A new report suggests the tight relationship between the Iranian and Sudanese militaries has consequences far beyond the Sudan's borders.
The Iranian bullets that a Conflict Armament Research report found throughout Africa probably weren't of the highest quality the Islamic Republic could offer. They were all made during the same three-year period at the beginning of the last decade -- it's likely they were military surplus or low-quality leftovers, sold at a discount to anyone looking for cheap ammo. But low-quality bullets are still deadly, and the CAR found Iranian munitions all over Africa, in 14 locations across nine countries, and with groups as diverse as a Tutsi militia in the Democratic Republic of Congo, and terrorists aligned with Al Qaeda in the Islamic Maghreb. And there's evidence to suggest that Iran's closest African partner played an active role in funneling the ammunition throughout the continent.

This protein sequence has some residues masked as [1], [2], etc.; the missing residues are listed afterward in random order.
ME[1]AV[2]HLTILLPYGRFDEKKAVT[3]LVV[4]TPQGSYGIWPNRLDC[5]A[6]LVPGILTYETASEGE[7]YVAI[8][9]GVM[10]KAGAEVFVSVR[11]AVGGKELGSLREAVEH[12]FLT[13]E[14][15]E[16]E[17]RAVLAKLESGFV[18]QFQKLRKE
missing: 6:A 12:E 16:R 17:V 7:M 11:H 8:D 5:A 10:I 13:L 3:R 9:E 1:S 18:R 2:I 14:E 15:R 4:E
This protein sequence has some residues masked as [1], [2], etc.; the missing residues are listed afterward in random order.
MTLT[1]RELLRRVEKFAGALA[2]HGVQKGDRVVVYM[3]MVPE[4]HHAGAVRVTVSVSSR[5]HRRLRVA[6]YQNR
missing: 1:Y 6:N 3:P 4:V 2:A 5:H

Despite some very public internal disagreements, Sudan's nominally-Islamist National Congress Party government has positioned itself as a key ally of Iran, and of the collection of countries and militant groups opposed to American, Israeli and western policies in the Middle East. Ali Karti, Sudan's foreign minister, has publically spoken out against the country's tight military relations with Iran, and American policymakers have long viewed the NCP government as willing to abandon its close relationships with rogue states and terrorist groups if the right combination of incentives and inducements could be reached. But the moderate bloc inside the NCP doesn't seem to be winning out: Iran helps operate the sprawling Yarmouk weapons facility in Khartoum, a plant that stored a group of shipping containers that were targeted and practically vaporized by an airstrike in October, an attack that was likely Israel's doing. According to the Conflict Armament Research report, the Yarmouk is involved in the development of Iranian arms: "Yarmouk Industrial Complex in Khartoum serves as a production/onward shipment facility for Iranian/ Iranian-designed weapons," while plant personnel "visit Tehran for regular technical training on weapons or ammunition production." According to a 2006 Wikileaks cable, Yarmouk was also involved in the production of chemical and biological weapons material for Iran and Syria.